Throwing a last handful of food to the chickens, Usma continued her routine tasks, this time milking the cow before leading her down to the patch of pasture where she tethered her. When Shahnaz arrived back with the water, Usma left her daughter to wash up the breakfast dishes while she cleaned and prepared the room for Miriam and her daughter, whom Usma had never seen. Would her son, Farid be with her? He wouldn’t remember anything of his life in Zardgul. He’d only been a baby when they left for Scotland to see Miriam’s father before he died.

Usma folded bedding at the foot of the mattress and gave the room a last check. It was neat and clean – two mattresses on the floor, bedding, a brightly embroidered curtain, which Shahnaz had finished only last week, over the alcove. This was the room in which Miriam and Jawad had begun their life here in Zardgul. Was it a mistake to put her friend in this room with all its memories? With a heavy sigh, she left the room. She had to wash some clothes, prepare the dough for the ash for the meal. Miriam had always loved the strips of dough – said they were like spaghetti. Miriam rolled the word doubtfully in her mouth not sure she was saying it correctly. Later, she would meet her neighbours on the flat roof where the women sat most afternoons enjoying a gossip.

Shahnaz was trying to do some studying while entertaining Habib and Usma took the child from her telling her she was free for an hour. She noted the speed with which her daughter leapt to her feet and wondered. Before she could issue any warnings, her daughter had vanished down the mountainside.

Usma brought some warm nan to the rooftop picnic and her next door neighbour Jemila brought tea in a large thermos. Usma relished this time of day when most of her work was done and she could relax in the sun for an hour with her friends. From their vantage point they could see the rest of the village and the surrounding fields. She was telling them of the preparations for Miriam’s arrival when she spotted the deep blue of Shahnaz’s chaddar in amongst Malim Ashraf’s rows of peas – and next to her, the slim figure of Abbas whose father owned the land next to them. From this distance she couldn’t be sure what he was doing but it looked like he was opening peapods and tipping the peas into her daughter’s hand. Jemila giggled beside her. ‘At least he’s not popping them in her mouth.’

‘Mmh,’ Usma gave a non-committal grunt. Shahnaz was a strikingly pretty girl with dark dancing eyes and she was growing up. She hoped she’d be sensible. Abbas was a nice enough boy but Usma hoped for better for her only daughter.

Jemila and the other women were leaving when Shahnaz returned. She lowered her eyes demurely to greet the older women but not before Usma had seen the sparkle in them. Before she could say anything to her daughter, Jemila spoke to Shahnaz. ‘I believe Malim Ashraf grows the finest peas in Zardgul: so sweet and juicy. Is that not so, Shahnaz?’

Usma turned away to hide her smile as she saw her daughter flush a deep rosy red.

Remember to visit and follow my writing colleagues
at eNovel Authors at Work here:
Donna Fasano
Jackie Weger
Joanne Hill
Dianne Greenlay
Abby L. Vandiver
Lorrie Farrelly
Carmen Desousa

Monday, 24 March 2014


What language shall we write in?  By this I don’t mean, in English or French or Russian.  I mean, within English, how shall we write?  Using literary terms, slang terms, basic every day terms?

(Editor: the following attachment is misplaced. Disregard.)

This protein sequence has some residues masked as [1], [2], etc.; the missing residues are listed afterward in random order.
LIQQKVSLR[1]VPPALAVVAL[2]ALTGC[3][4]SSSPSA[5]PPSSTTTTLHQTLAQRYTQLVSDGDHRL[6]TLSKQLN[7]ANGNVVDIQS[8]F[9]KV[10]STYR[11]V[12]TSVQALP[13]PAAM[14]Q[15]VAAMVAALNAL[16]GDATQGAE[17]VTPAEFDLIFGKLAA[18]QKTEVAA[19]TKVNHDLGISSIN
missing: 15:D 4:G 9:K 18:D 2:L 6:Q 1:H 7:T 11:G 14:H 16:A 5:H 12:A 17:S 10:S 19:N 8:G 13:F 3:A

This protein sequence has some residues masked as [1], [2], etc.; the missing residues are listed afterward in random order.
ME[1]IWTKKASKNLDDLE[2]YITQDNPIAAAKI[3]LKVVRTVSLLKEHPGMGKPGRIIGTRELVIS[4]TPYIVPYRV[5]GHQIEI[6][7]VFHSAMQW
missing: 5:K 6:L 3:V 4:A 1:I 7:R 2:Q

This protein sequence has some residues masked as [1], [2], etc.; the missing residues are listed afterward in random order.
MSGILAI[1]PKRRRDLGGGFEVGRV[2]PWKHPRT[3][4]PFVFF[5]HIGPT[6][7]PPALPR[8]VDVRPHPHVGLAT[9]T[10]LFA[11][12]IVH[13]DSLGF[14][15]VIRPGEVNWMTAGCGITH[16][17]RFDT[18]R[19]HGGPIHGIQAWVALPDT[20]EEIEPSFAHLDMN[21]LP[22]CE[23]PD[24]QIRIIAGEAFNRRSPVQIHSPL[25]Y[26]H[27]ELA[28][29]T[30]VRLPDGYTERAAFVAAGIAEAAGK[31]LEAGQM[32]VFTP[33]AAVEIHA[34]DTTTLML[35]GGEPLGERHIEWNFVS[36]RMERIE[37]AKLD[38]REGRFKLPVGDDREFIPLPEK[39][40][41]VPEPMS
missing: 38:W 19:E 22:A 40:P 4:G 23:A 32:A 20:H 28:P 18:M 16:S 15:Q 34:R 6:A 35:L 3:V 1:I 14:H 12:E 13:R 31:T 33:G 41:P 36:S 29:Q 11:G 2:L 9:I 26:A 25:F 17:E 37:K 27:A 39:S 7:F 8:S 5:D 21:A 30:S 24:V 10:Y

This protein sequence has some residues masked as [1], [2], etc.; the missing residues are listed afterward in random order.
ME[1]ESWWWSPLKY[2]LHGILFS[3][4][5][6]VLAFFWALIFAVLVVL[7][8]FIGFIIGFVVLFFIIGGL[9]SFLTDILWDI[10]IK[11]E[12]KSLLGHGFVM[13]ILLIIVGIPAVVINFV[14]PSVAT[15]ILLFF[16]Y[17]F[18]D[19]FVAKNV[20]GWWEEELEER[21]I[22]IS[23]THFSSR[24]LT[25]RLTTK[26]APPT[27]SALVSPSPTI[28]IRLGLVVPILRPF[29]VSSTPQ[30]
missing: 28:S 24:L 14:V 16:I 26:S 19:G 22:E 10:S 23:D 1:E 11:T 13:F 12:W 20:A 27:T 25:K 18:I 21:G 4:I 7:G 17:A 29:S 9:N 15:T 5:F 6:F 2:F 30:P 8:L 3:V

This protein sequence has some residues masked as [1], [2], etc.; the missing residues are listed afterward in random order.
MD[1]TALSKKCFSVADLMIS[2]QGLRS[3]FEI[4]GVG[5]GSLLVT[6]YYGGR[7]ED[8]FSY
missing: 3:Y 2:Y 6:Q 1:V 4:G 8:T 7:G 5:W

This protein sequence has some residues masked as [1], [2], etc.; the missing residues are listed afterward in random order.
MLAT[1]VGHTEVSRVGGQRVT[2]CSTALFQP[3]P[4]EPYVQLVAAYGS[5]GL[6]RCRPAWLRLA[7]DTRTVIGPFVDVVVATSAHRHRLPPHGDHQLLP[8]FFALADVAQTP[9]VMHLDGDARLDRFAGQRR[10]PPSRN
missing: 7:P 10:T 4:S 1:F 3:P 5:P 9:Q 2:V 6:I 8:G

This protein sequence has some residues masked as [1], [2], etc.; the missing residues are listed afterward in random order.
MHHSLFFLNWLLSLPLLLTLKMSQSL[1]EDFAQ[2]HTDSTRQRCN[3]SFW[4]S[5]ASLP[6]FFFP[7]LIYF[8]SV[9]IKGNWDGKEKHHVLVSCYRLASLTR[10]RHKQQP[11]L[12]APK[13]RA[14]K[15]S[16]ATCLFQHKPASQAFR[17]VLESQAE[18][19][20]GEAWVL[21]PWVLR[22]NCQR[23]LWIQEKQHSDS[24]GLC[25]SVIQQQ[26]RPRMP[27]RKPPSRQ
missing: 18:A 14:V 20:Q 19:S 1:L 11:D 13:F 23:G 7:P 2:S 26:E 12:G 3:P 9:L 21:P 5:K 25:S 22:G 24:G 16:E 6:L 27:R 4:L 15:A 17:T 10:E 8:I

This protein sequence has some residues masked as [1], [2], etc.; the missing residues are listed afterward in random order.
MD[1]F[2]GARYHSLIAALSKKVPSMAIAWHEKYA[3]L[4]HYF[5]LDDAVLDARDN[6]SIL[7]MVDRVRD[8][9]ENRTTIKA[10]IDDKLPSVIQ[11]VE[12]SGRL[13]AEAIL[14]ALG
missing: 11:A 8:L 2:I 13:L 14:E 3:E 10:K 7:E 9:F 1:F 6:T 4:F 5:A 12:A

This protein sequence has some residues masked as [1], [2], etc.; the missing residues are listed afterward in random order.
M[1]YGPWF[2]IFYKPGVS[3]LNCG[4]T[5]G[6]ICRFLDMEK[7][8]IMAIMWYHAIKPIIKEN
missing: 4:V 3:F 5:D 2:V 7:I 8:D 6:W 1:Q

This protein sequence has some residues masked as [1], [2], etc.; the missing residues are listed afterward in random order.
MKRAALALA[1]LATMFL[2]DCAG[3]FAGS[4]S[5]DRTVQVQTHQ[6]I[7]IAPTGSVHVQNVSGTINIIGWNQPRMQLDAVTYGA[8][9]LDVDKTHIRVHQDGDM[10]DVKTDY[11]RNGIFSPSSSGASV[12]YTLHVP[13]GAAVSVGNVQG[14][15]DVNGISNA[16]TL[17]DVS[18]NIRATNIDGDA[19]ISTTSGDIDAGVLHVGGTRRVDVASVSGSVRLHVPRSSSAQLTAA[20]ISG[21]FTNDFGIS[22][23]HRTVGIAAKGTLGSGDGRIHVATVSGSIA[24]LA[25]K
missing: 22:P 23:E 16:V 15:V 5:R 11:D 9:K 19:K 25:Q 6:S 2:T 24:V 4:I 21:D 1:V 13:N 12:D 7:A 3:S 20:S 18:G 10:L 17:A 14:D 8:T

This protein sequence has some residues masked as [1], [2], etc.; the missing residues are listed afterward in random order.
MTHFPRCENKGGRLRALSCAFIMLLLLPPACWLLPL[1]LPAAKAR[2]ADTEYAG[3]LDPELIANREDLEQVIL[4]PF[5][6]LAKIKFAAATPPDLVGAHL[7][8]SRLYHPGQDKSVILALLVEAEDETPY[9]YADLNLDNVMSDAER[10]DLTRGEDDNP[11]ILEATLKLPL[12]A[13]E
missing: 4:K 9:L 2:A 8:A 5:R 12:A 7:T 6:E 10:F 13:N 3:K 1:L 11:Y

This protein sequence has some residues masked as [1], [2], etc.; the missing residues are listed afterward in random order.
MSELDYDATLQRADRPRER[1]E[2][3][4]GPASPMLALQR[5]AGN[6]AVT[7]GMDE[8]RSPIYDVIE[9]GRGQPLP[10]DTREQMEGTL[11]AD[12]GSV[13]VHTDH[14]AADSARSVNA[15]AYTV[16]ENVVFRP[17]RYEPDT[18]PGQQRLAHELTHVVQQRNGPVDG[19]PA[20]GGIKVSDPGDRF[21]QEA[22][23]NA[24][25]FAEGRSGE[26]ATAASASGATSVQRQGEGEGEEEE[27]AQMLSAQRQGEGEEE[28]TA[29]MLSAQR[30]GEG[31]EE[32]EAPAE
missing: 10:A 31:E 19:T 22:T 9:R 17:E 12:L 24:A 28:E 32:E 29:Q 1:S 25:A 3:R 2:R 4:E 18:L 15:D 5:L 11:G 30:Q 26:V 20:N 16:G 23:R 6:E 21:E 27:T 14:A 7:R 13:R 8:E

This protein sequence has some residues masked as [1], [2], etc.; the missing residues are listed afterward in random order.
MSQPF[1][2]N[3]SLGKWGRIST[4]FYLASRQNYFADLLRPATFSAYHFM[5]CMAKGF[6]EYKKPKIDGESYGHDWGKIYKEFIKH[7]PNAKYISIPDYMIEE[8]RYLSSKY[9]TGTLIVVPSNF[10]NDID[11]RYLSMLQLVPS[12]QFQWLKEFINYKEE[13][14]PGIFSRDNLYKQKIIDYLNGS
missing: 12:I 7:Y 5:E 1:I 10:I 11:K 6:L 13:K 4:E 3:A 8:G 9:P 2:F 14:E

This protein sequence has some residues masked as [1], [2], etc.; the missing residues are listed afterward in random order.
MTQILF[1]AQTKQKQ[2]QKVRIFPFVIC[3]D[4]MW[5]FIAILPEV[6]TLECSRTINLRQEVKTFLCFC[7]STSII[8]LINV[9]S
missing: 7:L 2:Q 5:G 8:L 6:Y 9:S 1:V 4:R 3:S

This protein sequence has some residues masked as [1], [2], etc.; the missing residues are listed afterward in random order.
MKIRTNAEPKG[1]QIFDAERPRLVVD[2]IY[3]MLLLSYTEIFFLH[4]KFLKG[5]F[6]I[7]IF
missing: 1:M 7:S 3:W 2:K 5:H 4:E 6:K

To some extent this depends on what you are writing.  A historical novel will of course draw on historical patterns of speech, a YA novel will probably include more slang.  But the novels that I write most often  – women’s contemporary romances – can cover the whole range from literary to light.   
Does it matter what language we use?

It is sometimes claimed that English is the richest language in the world, as it has the most synonyms.  This is because it draws from three distinct linguistic threads – Old English, a Germanic language brought to Britain by the Anglo-Saxons; Norman French, a Romance language brought by the Norman conquerors in 1066; and Latin which comes to us both via Norman French and directly via it’s widespread use in the church and legal systems.  Very loosely, we can generalise to say that words derived from Old English tend to be popular, those from French literary and those from Latin learned.  So we have the following groups of words (source shown at head of column):
Old English
You don’t have to know precisely how these words were derived (their etymology,  from the Greek etymologia – the study of the true sense) to know that they have different, although related, meanings.  Looking at these examples, I would say I use those in the first column most, the 2nd column occasionally and the 3rd rarely.  So clearly I don’t write in a literary or learned style!

Probably we end up using the tone and language we are comfortable with, and which seems to fit our writing and our characters.  But it’s actually quite fun to think what words we might have been writing with, had our language developed a little differently.  In the sixteenth century there was great debate about the importing of ‘inkhorn’ or new, consciously literary terms.  Attempts were made to exclude the following:
We can see that they were not completely successful!  If people want to adopt a term they find useful, they will do so no matter what ‘experts’ tell them to do.

Two words I particularly regret the loss of are:
                Uncounsellable (one not able to take advice?) – common in the sixteenth century
                Disquantify (lessen in quantity) – used by Shakespeare.

Whatever words we use, we have to use the ones that work for us.  And if you can’t find the words you want, you can always trawl the lost words of the past – or invent a new one of your own (invent only came into the English language in the fifteenth century, taken from the Latin invenire – to find).  Do you have any favourite words of your own – still in use, once used, or purely invented?